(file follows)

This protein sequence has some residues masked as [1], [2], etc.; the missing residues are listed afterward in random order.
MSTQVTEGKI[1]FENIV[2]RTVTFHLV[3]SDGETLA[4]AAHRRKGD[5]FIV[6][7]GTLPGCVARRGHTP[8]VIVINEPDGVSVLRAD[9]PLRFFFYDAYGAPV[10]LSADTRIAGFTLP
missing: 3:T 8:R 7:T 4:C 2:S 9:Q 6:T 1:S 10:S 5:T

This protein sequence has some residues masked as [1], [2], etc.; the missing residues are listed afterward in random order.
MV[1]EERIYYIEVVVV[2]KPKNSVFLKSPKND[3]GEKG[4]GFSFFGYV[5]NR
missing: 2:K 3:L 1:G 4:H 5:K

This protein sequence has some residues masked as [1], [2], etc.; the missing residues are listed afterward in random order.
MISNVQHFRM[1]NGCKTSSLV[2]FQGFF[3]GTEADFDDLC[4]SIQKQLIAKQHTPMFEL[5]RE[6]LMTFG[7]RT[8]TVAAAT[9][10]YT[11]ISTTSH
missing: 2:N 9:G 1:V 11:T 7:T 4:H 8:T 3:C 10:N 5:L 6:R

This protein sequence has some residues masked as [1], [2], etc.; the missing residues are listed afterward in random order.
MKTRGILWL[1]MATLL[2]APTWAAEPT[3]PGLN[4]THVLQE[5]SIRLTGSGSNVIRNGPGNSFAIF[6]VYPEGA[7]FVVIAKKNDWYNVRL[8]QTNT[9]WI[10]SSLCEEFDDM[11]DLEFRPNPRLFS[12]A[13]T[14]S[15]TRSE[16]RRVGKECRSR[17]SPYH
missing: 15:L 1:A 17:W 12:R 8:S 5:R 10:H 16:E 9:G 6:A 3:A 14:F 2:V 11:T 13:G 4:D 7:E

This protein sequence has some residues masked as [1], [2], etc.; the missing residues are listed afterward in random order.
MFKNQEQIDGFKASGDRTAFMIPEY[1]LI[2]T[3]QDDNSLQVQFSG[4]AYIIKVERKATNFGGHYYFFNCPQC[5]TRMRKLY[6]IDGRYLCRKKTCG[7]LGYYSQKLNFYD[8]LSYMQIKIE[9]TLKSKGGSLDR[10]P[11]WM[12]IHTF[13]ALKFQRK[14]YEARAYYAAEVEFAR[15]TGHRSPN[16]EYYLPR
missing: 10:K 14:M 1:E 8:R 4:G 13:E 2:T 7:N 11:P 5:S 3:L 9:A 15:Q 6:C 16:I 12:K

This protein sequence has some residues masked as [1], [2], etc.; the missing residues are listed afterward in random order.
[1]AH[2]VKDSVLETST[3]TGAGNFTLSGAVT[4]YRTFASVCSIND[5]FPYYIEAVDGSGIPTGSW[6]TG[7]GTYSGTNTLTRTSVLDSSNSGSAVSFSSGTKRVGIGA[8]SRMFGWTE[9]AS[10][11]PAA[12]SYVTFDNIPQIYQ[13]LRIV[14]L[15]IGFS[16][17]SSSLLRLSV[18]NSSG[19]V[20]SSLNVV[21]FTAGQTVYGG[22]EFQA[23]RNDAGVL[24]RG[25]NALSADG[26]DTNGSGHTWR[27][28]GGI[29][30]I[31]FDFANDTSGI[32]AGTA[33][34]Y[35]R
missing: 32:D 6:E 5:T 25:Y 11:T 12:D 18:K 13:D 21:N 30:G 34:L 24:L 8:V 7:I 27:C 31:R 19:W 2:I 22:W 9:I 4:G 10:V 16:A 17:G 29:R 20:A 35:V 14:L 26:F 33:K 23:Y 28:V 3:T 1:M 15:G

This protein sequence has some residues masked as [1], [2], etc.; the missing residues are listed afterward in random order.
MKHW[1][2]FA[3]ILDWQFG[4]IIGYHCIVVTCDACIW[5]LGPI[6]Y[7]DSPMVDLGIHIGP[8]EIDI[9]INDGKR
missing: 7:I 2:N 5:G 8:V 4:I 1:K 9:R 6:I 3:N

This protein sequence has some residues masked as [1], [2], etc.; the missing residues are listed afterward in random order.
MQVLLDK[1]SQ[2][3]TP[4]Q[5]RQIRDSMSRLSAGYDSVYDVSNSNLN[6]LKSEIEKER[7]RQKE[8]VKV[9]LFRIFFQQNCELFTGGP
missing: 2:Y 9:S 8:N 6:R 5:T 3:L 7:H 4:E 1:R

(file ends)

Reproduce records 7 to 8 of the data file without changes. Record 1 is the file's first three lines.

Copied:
This protein sequence has some residues masked as [1], [2], etc.; the missing residues are listed afterward in random order.
MKHW[1][2]FA[3]ILDWQFG[4]IIGYHCIVVTCDACIW[5]LGPI[6]Y[7]DSPMVDLGIHIGP[8]EIDI[9]INDGKR
missing: 7:I 2:N 5:G 8:V 4:I 1:K 9:R 6:I 3:N

This protein sequence has some residues masked as [1], [2], etc.; the missing residues are listed afterward in random order.
MQVLLDK[1]SQ[2][3]TP[4]Q[5]RQIRDSMSRLSAGYDSVYDVSNSNLN[6]LKSEIEKER[7]RQKE[8]VKV[9]LFRIFFQQNCELFTGGP
missing: 2:Y 9:S 8:N 6:R 5:T 3:L 7:H 4:E 1:R